“As you practice building a home in yourself, you become more and more beautiful.” – Thich Nhat Hanh
The home within myself is as safe as my childhood bedroom, as sacred as my grandmother’s voice and as firm as my block on Herkimer Street.
The dim light from my desk lamp and the lavender scent arising from my newest candle transformed my bedroom into a sanctuary. My body was in a natural chair pose with relaxed shoulders and mindful breathing. There was no yoga teacher coaching me into a deep state of relaxation but it didn’t matter; I was relaxed when I sat down to complete one of my first therapy “assignments.” My journal was just a few pages old and the last entry was written more than five months prior to this moment. I had a pattern of bombarding the pages of a marble notebook after a break-up and then hiding it in a place where I only picked it up again to read the entries that reassured me of how far I have come in my healing. This time I picked up my journal and it was different. I wasn’t going through a break up. I was simply sitting down to write a journal entry in response to a very simple question: “What activities do you enjoy doing? What makes you who you are?” I knew what I liked to do but I realized as I sat down to write that I loved to write but had not done it for months. I loved to do yoga but I had not consistently invested in an exercise routine. I loved to dance but I only danced when I was drunk.
Answering that simple question (What do you enjoy doing and what makes you who you are?) was a vital step in finding a home within myself and becoming the best and most beautiful version of me. This is a forever work in progress. This simple question and the answers I wrote down in my journal set me up to rediscover my strengths, my passions and myself at a time where I hardly recognized myself. I had lost myself. In my case, I completely lost myself in my career as a teacher. I was living my life with the goal of surviving rather than thriving. I was getting through the day as best as I could without mindfulness and intentionality. I was unbalanced, often not giving myself or my loved ones quality time because I was too busy working and feeling stressed.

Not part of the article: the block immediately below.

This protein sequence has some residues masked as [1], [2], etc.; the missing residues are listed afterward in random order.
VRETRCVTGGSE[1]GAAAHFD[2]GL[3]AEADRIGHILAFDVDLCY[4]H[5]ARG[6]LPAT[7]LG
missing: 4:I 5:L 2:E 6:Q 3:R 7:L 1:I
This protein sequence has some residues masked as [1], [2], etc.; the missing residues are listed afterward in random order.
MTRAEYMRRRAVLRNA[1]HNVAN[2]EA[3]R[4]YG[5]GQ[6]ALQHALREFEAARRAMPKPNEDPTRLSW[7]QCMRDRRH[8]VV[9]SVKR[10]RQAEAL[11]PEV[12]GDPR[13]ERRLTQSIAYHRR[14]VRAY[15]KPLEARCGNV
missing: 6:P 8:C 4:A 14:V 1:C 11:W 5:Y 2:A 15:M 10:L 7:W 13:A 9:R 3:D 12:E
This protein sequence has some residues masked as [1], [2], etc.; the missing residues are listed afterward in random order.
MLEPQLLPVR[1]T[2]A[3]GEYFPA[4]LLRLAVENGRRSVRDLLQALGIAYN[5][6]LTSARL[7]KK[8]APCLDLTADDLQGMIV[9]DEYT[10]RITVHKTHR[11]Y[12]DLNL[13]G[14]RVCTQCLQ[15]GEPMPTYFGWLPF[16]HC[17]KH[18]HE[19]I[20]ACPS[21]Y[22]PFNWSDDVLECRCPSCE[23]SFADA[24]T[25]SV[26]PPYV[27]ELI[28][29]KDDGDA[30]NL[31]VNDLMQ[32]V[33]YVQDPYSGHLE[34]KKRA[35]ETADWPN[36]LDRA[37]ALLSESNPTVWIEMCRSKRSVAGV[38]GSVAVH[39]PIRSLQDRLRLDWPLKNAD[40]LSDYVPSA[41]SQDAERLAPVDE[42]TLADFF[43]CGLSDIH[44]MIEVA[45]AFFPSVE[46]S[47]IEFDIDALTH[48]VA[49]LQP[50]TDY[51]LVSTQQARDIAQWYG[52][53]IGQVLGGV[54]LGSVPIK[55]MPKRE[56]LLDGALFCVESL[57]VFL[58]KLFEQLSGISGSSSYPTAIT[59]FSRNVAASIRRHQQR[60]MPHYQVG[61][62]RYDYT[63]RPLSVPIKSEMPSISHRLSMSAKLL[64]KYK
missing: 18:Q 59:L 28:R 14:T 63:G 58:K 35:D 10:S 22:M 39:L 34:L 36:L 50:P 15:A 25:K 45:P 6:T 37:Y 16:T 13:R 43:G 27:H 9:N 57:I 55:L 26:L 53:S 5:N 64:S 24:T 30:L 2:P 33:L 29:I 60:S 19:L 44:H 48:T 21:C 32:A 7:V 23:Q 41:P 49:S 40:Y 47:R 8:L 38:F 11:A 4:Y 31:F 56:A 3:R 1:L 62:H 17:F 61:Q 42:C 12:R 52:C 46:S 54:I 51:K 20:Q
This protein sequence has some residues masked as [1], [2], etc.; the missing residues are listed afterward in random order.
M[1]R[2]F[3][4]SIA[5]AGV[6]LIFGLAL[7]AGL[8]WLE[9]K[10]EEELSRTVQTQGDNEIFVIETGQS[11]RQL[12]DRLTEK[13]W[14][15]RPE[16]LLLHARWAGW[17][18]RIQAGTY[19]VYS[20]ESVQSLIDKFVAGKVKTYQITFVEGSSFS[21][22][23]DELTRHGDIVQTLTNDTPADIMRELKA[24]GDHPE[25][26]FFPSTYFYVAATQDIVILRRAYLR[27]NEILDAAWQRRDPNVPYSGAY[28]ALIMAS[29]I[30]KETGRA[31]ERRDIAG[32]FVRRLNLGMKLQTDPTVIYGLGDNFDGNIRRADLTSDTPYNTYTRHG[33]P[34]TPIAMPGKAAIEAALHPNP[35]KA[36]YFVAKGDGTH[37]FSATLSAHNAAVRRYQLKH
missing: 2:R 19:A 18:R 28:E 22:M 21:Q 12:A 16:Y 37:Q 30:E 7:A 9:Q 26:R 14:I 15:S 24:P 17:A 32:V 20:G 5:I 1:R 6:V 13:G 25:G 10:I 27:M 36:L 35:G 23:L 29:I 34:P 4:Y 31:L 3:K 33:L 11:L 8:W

For some it’s stepping into parenthood for the first time, a new relationship, a new job or responsibility that causes them to disconnect from themselves. I have had friends who are new parents tell me that they no longer feel like themselves. I have watched some friends disengage from friendships or activities they once loved after falling in love. I have also seen people in my life commit wholeheartedly to their jobs to the point where they are spending Saturdays and Sundays working rather than going to the work out class they once wouldn’t miss.
I am not judging anybody for this because obviously parents love their babies and babies are demanding. People love their significant others and balancing relationship, friendships, work and life isn’t easy. And finally, jobs are competitive and it’s so incredibly important want to do an exceptional job. My goal is not to judge you. It’s actually to say…I get you. We all have different lived experiences. For some of us reengaging in activities we love demands time or money and that is not an easily fixable thing. What I do know is that rediscovering what makes us who we are and continuing to explore ourselves takes practice and practice doesn’t happen without trying or entertaining it. You don’t need money to sit down and think about it and reflect on it and I believe that you have the power to prioritize ten minutes for yourself to think about it.
If you find yourself in a situation where you are saying to yourself any of the following statements, I want you to stop and give yourself ten minutes to think about it, reflect on it, maybe write about it and then decided if it’s something you want to change.
- I don’t even recognize myself anymore
- I don’t know who I am
- I don’t even remember the last time I (insert that activity you love)
- I don’t even remember the last time I saw (insert that person you love)
Like Thich Naht Hanh expressed in his book “How to Love,” building a home within ourselves is what makes us the most beautiful- and I don’t mean physically. In a society that demands so much of us, being in touch with ourselves needs to be intentional and mindful. I believe that taking a moment to reflect on what you makes you who are is the first step in reconnecting with yourself and building the most sacred home within you…the kind of home that stands tall despite the huff and the puff of your live’s version of the big bad wolf.